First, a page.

Covenant Protestant Reformed Church
Bookmark and Share

God’s Longsuffering

Herman Hoeksema

Closely related to God’s virtues of love, grace and mercy is the attribute of longsuffering. In fact, it may be viewed as an aspect or operation of these virtues. In the New Testament, we have the terms μακροθυμεῖν (makrothumein—to be longsuffering) and μακροθυμία (makrothumia—longsuffering) to denote the idea of longsuffering. In the Old Testament, the term that most nearly approaches this idea is אֶ֥רֶך אַפַּ֖יִםְ (e-rek appa-yim—long or slow of anger, patient).

אֶ֥רֶך אַפַּ֖יִםְ (e-rek appa-yim) occurs in Exodus 34:6: “And the Lord passed by before him, and proclaimed, The Lord, The Lord God, merciful and gracious, longsuffering, and abundant in goodness and truth.” From verse 5, we learn that the Lord here proclaims His name before His servant Moses. In Numbers 14:18, Moses appeals to this name of Jehovah in his prayer that God may pardon the iniquity of His people, whom He had threatened to destroy: “The Lord is longsuffering, and of great mercy, forgiving iniquity and transgression, and by no means clearing the guilty, visiting the iniquity of the fathers upon the children unto the third and fourth generation.” Here אֶ֥רֶך אַפַּ֖יִםְ (e-rek appa-yim) is used in close connection with the mercy of Jehovah.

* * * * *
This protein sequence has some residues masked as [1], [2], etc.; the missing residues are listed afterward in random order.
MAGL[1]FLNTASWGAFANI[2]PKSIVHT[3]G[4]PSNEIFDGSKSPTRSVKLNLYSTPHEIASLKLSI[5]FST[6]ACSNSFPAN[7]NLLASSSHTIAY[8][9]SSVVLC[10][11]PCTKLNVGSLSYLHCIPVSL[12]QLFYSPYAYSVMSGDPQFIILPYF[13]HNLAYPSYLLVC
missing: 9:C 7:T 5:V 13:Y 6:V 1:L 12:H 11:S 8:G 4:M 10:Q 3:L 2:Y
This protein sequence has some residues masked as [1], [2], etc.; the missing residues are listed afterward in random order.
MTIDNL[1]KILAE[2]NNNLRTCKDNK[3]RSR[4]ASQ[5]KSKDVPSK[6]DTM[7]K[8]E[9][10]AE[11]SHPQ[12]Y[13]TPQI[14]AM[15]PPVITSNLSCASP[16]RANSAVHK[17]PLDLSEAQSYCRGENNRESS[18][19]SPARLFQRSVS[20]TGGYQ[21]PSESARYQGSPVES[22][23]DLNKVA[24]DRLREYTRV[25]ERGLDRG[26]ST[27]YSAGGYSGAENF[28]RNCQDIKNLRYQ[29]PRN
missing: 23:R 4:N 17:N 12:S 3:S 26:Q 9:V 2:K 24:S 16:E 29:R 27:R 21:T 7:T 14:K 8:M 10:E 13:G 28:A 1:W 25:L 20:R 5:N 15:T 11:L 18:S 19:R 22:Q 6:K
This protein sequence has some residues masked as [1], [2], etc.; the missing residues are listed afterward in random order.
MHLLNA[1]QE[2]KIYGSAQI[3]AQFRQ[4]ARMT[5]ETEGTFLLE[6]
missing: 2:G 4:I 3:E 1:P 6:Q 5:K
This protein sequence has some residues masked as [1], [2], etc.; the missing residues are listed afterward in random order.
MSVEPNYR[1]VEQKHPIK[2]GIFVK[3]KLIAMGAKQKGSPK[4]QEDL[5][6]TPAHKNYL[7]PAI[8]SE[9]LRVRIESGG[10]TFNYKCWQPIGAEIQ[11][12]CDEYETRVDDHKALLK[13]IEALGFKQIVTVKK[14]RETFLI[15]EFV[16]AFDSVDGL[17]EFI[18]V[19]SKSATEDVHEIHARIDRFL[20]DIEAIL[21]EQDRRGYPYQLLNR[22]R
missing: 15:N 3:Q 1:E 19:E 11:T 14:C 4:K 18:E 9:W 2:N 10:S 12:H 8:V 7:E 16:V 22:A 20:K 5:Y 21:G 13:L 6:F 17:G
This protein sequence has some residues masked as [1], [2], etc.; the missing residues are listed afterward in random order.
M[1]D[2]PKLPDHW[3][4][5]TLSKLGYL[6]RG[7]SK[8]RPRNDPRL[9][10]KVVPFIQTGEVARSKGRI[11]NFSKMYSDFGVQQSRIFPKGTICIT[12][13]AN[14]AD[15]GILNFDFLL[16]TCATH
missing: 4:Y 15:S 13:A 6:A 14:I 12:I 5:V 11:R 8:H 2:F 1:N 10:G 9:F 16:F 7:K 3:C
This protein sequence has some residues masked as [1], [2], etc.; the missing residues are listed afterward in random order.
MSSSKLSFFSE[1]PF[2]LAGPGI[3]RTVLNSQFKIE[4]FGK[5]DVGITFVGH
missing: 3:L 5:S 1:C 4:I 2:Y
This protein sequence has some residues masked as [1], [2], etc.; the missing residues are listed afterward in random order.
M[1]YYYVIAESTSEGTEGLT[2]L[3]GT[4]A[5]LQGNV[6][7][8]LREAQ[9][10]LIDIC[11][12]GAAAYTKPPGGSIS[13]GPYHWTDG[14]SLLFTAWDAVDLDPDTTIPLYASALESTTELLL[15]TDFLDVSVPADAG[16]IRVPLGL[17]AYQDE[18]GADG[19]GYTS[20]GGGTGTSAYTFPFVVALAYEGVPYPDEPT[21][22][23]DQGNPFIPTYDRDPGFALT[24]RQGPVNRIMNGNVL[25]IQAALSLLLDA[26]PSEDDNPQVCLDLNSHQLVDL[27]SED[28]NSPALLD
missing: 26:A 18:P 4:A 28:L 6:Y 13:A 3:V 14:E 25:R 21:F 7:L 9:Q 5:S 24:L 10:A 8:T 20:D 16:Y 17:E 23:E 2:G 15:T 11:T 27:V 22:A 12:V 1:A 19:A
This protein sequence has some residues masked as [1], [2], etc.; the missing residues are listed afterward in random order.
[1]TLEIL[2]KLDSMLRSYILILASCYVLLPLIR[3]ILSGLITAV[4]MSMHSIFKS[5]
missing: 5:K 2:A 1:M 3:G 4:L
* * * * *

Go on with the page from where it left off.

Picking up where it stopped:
Similarly, אֶ֥רֶך אַפַּ֖יִםְ (e-rek appa-yim) occurs in Psalm 86:14-16: “O God, the proud are risen against me, and the assemblies of violent men have sought after my soul; and have not set thee before them. But thou, O Lord, art a God full of compassion, and gracious, long suffering, and plenteous in mercy and truth. O turn unto me, and have mercy upon me; give thy strength unto thy servant, and save the son of thine handmaid.”

Not only does “longsuffering” occur here in close connection with God’s grace and mercy, but the poet also appeals to this longsuffering as he is threatened with destruction by the enemies who encompass him and seek after his soul. In all these passages, “longsuffering” denotes an attitude towards His people, whom in His sovereign mercy He desires to save.